The FAA has authorized DayJet to use Eclipse 500TM very light jets in its operations, the company announced on Wednesday. DayJet is preparing to use its fleet of VLJs to launch "Per-Seat, On-Demand" jet service. "This milestone is the culmination of more than five years of dedicated work to develop the world's first fully automated fleet operations system," said Ed Iacobucci, DayJet president and CEO. In the coming weeks, DayJet says it will begin taking online reservations. The company, based in Boca Raton, Fla., operates under Part 135 air charter rules. Customers can schedule flights online according to their own schedules. The more flexible the passenger can be for departure and arrival times, the lower the price of the seat.

AV-8 Military Aircraft Soap Available Now at Aircraft Spruce
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News Briefs back to top 

Four Swiss Controllers Convicted of Manslaughter

In the continuing fallout from a 2002 midair collision in Swiss-controlled airspace in which 71 people died, four air traffic control managers on Wednesday were convicted of manslaughter, Reuters reported. The judge said the managers were responsible for ensuring that at least two controllers were on duty at all times, and the collision could have been averted if any one of them had acted to prevent the second controller on duty from taking a coffee break. That left just one controller working at the time of the collision. The lone controller was later killed by a Russian man who lost his wife and two children in the crash. The four managers, who are employees of SkyGuide, an air-traffic company, were given suspended prison terms and fines. Francis Schubert, Skyguide's interim CEO, said the company has "learned the lessons from this tragic event and has done everything to ensure that an accident of this kind cannot happen again."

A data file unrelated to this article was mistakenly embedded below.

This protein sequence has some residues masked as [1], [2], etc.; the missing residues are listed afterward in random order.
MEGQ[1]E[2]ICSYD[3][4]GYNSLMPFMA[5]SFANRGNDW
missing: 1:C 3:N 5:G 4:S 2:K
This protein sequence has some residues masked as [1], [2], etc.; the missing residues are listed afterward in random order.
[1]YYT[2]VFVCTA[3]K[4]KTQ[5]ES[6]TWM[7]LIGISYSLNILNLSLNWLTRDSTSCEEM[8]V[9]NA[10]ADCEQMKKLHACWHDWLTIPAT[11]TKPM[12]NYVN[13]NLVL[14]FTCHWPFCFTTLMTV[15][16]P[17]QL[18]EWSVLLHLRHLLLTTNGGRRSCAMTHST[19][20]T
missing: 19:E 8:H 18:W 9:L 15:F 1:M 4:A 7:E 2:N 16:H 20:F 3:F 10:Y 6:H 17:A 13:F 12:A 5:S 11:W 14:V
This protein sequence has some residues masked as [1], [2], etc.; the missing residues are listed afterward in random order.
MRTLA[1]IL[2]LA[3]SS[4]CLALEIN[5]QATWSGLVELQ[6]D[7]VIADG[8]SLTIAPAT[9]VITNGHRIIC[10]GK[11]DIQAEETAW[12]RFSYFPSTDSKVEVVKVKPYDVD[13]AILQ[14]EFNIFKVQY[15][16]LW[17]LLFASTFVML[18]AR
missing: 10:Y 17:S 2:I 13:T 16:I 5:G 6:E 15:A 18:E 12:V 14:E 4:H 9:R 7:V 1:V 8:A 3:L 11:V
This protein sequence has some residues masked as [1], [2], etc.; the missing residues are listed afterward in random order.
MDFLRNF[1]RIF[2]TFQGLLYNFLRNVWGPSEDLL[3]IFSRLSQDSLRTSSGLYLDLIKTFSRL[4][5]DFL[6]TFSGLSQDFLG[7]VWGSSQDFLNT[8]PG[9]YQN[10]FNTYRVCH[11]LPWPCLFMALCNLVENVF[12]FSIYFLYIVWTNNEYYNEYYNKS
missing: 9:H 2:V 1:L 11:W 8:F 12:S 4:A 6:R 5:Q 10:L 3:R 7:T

New Mexico Spaceport Design "Out Of This World"

The design for New Mexico's Spaceport America, unveiled on Tuesday, will incorporate the natural landscape, with a low-profile, 100,000-square-foot building that mimics a sand dune. A rolling concrete shell will act as a roof, with massive windows that open to a view of the runway and spacecraft, the designers said. A team of U.S. and British architects and designers, along with officials from the New Mexico Spaceport Authority and Virgin Galactic, are working on the project, which they billed the "world's first space terminal." The terminal and hangar are projected to cost about $31 million, and will include space for Virgin Galactic's pre-flight and post-flight training facilities and lounges, as well as the maintenance hangar for two White Knight Two and five SpaceShipTwo aircraft. Construction is scheduled to begin next year, with completion expected in late 2009 or early 2010.

Sir Richard Branson of Virgin Galactic said, "Next year will see the first test flights of SpaceshipTwo and it is fantastic that we will now have a permanent home to go to, which will be every bit as inspiring for the astronauts of the future as Burt Rutan's groundbreaking technology. ... This vision for the world's first purpose-built private spaceport is truly out of this world." The project aims to be environmentally friendly, using passive energy for heating and cooling, with photovoltaic panels for electricity, natural lighting, and water recycling capabilities.

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News Briefs back to top 

Crop Dusters -- A Dying Breed?

There's no lack of demand for their services -- in fact, the need seems to be growing -- yet the crop-dusting profession is a graying one, and new pilots ready to enter the field are scarce, Forbes.com reports. The work is dangerous, and the bar to entry is high. Costs for equipment and insurance, and the hours required before pilots can start, have all risen over the years. Yet this summer in Iowa, crop-dusters were noticeably abundant, according to Radio Iowa News. It seems that Iowa farmers are battling soybean aphids and also are being very protective of their corn crops, which are attracting high prices created by the global demand for ethanol. Elsewhere, aerial spraying has been widely used against mosquitoes that carry West Nile virus. Andrew Moore, executive director of the National Agricultural Aviation Association, told Forbes that finding the next generation of crop-dusters will be tough, but doable. Both aviation and agriculture face recruiting challenges, he said, as the professions require a big investment of time and money, and other options may be more appealing, with less hard work and less risk. "The aviation industry has this challenge before them, agriculture has this challenge before them, we just happen to have components of both of those industries," he said.